No one can really say for sure how far the trade spat between US and China can go.

On Thursday, Microsoft's Bing search engine became inaccessible, with social media users fearing it could be the latest foreign website to be blocked by censors.

AFP reports that attempts to open has resulted in an error message for users since Wednesday, taking away the most prominent foreign search engine available in China.

"We've confirmed that Bing is currently inaccessible in China and are engaged to determine next steps," a Microsoft spokesperson said in a brief statement, hours after saying the company was investigating the matter.

China's Communist authorities operate an online censorship apparatus known as the "Great Firewall", which blocks many websites including Facebook, Twitter and several foreign media outlets.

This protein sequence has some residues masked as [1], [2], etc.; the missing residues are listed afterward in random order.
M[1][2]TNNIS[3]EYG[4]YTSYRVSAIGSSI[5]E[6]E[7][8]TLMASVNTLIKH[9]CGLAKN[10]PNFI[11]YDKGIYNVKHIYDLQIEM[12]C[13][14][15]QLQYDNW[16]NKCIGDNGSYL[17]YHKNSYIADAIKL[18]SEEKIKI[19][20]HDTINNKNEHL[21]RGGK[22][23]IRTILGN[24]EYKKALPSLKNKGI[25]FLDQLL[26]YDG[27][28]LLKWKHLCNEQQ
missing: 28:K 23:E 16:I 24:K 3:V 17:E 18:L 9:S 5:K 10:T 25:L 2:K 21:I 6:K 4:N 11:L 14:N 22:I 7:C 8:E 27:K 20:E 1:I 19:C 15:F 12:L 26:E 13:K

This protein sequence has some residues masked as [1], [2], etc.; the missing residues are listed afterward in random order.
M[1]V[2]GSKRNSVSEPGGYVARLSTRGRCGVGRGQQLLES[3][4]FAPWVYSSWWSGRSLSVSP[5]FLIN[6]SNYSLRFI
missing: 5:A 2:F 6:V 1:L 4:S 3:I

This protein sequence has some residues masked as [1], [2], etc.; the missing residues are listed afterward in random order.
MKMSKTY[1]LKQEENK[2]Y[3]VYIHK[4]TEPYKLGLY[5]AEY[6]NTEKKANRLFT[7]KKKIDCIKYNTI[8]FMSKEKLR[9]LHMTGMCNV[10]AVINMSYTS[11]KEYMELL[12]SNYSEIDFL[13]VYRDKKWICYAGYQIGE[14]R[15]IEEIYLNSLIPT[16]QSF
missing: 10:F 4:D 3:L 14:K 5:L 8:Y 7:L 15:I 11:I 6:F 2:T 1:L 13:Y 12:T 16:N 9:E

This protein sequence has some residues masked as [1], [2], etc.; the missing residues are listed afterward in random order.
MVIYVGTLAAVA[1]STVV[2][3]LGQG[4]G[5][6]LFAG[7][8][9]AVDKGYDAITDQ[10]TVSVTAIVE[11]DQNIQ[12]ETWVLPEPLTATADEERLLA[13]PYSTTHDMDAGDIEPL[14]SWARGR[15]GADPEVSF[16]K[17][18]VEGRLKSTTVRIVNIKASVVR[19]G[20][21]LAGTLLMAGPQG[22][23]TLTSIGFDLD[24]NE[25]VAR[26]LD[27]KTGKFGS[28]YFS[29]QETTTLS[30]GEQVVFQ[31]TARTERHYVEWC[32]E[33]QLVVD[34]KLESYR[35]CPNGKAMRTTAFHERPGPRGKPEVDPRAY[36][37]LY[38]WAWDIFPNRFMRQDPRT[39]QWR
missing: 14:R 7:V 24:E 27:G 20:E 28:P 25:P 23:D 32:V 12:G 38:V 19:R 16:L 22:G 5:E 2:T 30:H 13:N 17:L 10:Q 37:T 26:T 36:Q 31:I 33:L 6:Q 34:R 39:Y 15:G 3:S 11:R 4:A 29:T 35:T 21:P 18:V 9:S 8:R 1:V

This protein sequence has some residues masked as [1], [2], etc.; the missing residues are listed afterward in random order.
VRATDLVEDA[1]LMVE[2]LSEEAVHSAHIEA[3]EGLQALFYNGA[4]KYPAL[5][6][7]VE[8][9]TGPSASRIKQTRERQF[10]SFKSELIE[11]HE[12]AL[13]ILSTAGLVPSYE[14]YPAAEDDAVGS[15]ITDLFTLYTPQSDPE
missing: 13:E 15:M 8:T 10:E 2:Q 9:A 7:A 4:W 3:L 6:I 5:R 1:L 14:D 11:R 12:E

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But it was not clear whether or not Bing had joined the list of prohibited websites, or if its China service was experiencing technical difficulties. The search engine had been censoring searches in China.

The wording of the US company's statement "means Microsoft received no government order, but clearly China has the power to block a URL and that may be what happened," said independent US tech analyst Rob Enderle of Enderle Group.

"China has been aggressive in terms of controlling the media, 'censorship' is kind of their middle name. If there were searches going on providing results the Chinese government didn't like, it wouldn't surprise me if they blocked the site," Enderle said.

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